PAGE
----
Pak-Russia economic cooperation | By Tariq Khalil


Pak-Russia economic cooperation

IT is over a decade PRBF took first step to promote business between Russian Federation and Pakistan.

It was to create an open forum to promote mutual business without shackles of bureaucratic binding. The idea was floated by the then CG of Russian Federation.

The journey has been difficult and stormy. Though the dark clouds have started getting a thaw, yet the relations between the two countries progressed after the successive visits of army chiefs.

Since then the relationship has been growing with every passing day. It may be noted that economic solutions are dependent on political climate.

Fortunately, the Russia-Pakistan political relationship and strategic matrix is improving and today the two stand together on many regional and international issues. It has resulted in the promotion of trust between them. Pakistan Stream LNG gas pipeline project will be completed by 2025.

It is a flagship project after the 1970s when the Steel Mill construction commenced, says Russian Energy Minister Nikolay Shulginov.

Yet there is a great scope of improvement in trade and industry between the two countries. Russia is a supermarket of consumer goods which is over $22 billion.

To get a pie in it, one needs to put some fundamentals in place to ensure that the trade and industrial cooperation grows, improves and prospers.

With a long standing financial dispute between Pakistan companies and Russian resolved, the way is clear.

The fundamentals are: first, a banking relationship established immediately, two, direct flights from Moscow to Karachi and Islamabad.

There are hundreds of Russian private airlines who can be persuaded to start flights between the two countries. Direct flying time is slightly over five hours.

Russian and Pakistan airlines in the private sector could be given permission to fly to Moscow and Islamabad/Karachi. Third, there is an immediate need to have a joint Business Council.

Fourth, there is a dire requirement to revise the tariff regime between the two countries. IT Sector is another great potential area wherein both countries can benefit.

In the CPEC, Russian presence will boost trade and industry between the two countries. Through western route and Gwadar port, ME and South Asia will have the shortest distance for Russian goods.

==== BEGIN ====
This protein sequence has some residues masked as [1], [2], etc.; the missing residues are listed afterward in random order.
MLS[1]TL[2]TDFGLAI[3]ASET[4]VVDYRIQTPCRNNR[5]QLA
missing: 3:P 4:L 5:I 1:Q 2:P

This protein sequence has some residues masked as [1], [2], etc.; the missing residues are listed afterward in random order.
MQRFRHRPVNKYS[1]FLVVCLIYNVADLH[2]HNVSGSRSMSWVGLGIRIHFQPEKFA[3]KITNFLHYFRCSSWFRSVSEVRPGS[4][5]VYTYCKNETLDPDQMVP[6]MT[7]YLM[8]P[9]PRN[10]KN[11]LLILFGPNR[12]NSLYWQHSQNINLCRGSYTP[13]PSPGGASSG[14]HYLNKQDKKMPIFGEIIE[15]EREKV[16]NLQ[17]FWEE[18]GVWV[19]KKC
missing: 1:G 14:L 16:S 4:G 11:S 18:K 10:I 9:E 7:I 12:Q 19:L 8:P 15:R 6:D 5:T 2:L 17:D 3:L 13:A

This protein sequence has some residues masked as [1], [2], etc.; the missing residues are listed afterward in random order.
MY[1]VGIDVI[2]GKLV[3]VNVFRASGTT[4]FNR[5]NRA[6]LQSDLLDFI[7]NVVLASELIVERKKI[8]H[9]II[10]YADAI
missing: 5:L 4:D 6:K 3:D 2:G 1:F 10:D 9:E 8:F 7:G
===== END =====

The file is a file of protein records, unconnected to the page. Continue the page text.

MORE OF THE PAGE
China has no objection if Russia joins CPEC. There is a large number of Russian companies that would benefit by putting their production units in CPEC industrial zones and export the goods.

It will save not only shipping time but also cost which can make their products more competitive.

Railway is another area where large opportunities are available. Karachi-Islamabad track can be replaced and upgraded by Russian Railway on a public-private basis. It will be additional to ML-1. Then there are other routes which need to be upgraded.

Similarly KPTS Tram manufacturing company at Saint Petersburg can have a large market in Pakistan and can provide battery-operated electronic trams in all major cities on the existing roads saving huge cost on raising infrastructure.

Besides oil and gas, there is immense room for modern agriculture technology sharing. This will cover all aspects like seeds, watering, use of technology to enhance productivity. In the field of scientific research there is a great scope.

Commercial aviation is another area in the manufacture of aircraft in collaboration with other European manufacturers. Pakistan can gain a lot in this field.

We have been asking for media collaboration but it has not progressed. Film, television and technical collaboration and production has vast scope and room for cooperation. There are historical linkages which need to be explored.

Similarly education exchanges in the field of technical education, medical research, agri research, civil and mechanical discipline, space and oil industry will be beneficial. Production and education of the agri industry is another area.

Time has come that both countries should exchange views to accord tourist and business visas on arrival on pre-submitted application online.

To do the above, the joint council is to become more active. I suggest FPCCI’s representation be also there.

—The writer, a retired Brigadier, a veteran of 1965, 1971 wars with SJ, SI, and IS Bar Gallantry. A senior Defence and Industry analyst.

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